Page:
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‘James’ Law

Illinois HB 1610 was signed into law on Wednesday, July 6th by Governor Pat Quinn. Named James’ Law, the law amends the Emergency Telephone Systems act to allow for bracelets which can be remotely activated upon alert from a missing person’s registered caregiver. The bill was a labor of love, sponsored by Illinois State Representative, Karen May, with significant contributions from Elmhurst Mayor Pete DiCianni and Illinois State Representative Patti Bellock.

Autism Speaks Chicagoland Chapter board member, Nancy O’Brien, approached Mayor DiCianni in 2007 after enduring a two-hour ordeal when her son, James, went missing. The law was named James’ Law in his honor and will be an additional measure to help ensure emergency personnel are able to respond quickly when someone needs assistance and can return them safely.

At the signing, Nancy shared her story:

Hello everyone, I’m James’ Mom, Nancy O’Brien

4 years ago, on a Saturday morning, we were having a typical Saturday morning. My husband, Jim, was doing some laundry and I was upstairs doing other chores. A few minutes turned into a nightmare.

My husband came upstairs and asked as he had asked a million times before, “Is he with you?” and I said, “No?” and we both immediately headed for the door. I was in flip flops and my husband grabbed his car keys…I started running and he started driving. As I ran down the street, I immediately called out to my neighbors and everyone dropped what they were doing. James was gone.

We are blessed to live on a street with neighbors who have become our best friends. And doubly blessed to live in a community that cares. As I rounded the corner, I ran into the convenience store–“Have you seen my son?”–people stopped and started looking….I ran into the fire station–“My son is lost!”–I started to run some more. I was stopped by police officers. “Go home Mrs. O’Brien. We need you home when we find him.”

Two hours and fourteen minutes. The longest two hours of our lives. I heard stories for days afterwards from friends who were gathered in a fast food restaurant when a paramedic came in yelling that a child was lost. A couple who stopped their garage sale, found a picture of James and photocopied it and started handing it out in downtown Elmhurst. My dear neighbor who went to Salt Creek and prayed he wouldn’t find James. The kids who drove their bikes up and down the Prairie Path and stopped everyone.

Just as the County Bloodhound dogs had started on their trek, a lovely Jewel employee, who happened to be a special ed major at Elmhurst College, spotted James in the DVD section with a bag of Chesse Puffs. She knew the he was special needs and that he shouldn’t be alone.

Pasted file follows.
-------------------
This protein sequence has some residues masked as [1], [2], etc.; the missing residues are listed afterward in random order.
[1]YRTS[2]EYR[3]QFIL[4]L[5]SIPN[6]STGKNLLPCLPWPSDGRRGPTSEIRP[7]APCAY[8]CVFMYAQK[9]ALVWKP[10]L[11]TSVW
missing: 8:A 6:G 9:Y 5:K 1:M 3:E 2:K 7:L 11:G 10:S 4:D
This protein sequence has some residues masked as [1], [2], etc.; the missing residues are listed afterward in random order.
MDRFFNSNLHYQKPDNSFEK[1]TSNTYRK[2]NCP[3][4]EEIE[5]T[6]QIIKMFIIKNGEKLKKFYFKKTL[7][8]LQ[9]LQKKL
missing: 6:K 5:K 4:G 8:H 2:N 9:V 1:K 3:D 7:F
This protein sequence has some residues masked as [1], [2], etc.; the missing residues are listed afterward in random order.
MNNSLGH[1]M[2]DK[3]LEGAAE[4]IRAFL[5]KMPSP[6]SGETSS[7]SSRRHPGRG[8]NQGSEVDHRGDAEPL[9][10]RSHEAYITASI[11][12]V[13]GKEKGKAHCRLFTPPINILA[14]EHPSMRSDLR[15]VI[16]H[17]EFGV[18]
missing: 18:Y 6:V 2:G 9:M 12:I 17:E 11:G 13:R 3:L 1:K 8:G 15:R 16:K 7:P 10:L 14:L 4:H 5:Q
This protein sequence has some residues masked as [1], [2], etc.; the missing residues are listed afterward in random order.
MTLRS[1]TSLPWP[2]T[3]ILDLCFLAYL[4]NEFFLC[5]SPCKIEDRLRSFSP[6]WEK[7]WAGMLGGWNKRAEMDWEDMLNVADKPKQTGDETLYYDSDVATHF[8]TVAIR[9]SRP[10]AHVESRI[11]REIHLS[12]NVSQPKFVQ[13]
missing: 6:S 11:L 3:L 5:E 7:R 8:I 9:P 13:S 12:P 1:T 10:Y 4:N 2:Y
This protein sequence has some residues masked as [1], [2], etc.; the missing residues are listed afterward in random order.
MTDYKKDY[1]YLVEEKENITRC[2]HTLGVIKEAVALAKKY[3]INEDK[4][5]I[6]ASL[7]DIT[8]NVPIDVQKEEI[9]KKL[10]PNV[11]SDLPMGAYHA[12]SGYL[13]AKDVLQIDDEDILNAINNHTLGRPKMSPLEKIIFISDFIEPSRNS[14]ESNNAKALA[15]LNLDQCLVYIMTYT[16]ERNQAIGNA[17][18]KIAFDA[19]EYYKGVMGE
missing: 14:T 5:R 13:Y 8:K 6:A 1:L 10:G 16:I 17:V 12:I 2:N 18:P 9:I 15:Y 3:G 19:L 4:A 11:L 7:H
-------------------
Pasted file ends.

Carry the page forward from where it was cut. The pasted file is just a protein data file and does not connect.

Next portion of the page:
Two hours later, he was found.

Thank God for this neighborhood and for our neighbors and for our Mayor, who listened when I asked him afterwards that we find a GPS system to help find our kids.

You have given our family and many families of kids with autism and other disorders and adults with Alzheimer’s some peace today.

We did something good today. Thank you for being such good neighbors. 

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  1. July 9, 2011 at 1:32 pm

    that’s great but with a bracelet it can easily come off by the wearer if it was say in the shoe like the iPod Touch partnership with Nike that could make it easier

  2. Julie Layer
    July 9, 2011 at 1:37 pm

    I thin k what you have done is great. My daughter has Autism and that is one of my biggest fears, that she will get away from me and I will realize it too late. This is a God send to all of us. Thank you for all of your hard work and effort to make this happen!

  3. Doleatha Young_ Harris
    July 9, 2011 at 1:40 pm

    I am so glad that they enacted this law! We in California are in need of protection like that for our special needs and senior loved ones! Thank you for posting this… it has given me direction and hope for my son, Erick! He is everything!

  4. Tara Savage
    July 9, 2011 at 1:46 pm

    That had to be the most terrifying experience! My son has Autism and is unable to speak. He loves to get out and do things but if he ever learned how to open the door and get out I would have a heart attack! I’m so glad he came home safe for you! God was watching out for your sweet baby!

  5. patti hujsa
    July 9, 2011 at 1:57 pm

    What a great story and it has a happy ending! I need to do this in Pa! I’m hoping our state will help and follow suit! Our children are so precious and when they r special needs it makes a world of difference! Our neighbors child was missing 13 hrs – we found out at 10p and immediately started looking for him we started at his home (he was at a park with his daycare group) and worked our way towards were he got lost at and finally found him at 1130 we found him….

  6. July 9, 2011 at 2:18 pm

    This is so very awesome.. My grand daughter whom lives with us has Autism.. I follow everything that has to do with it.

  7. Jennifer
    July 9, 2011 at 2:47 pm

    I live in the UK and my adult autistic grandson is desperate to have one of these bracelets. Such a shame we don’t have a similar system in place here.

  8. Jamie
    July 9, 2011 at 4:54 pm

    I have an autistic son. I live in california. This happened to me twice. It was the worst moment of my life. I only wish this law was.in.southern.california!

  9. JAN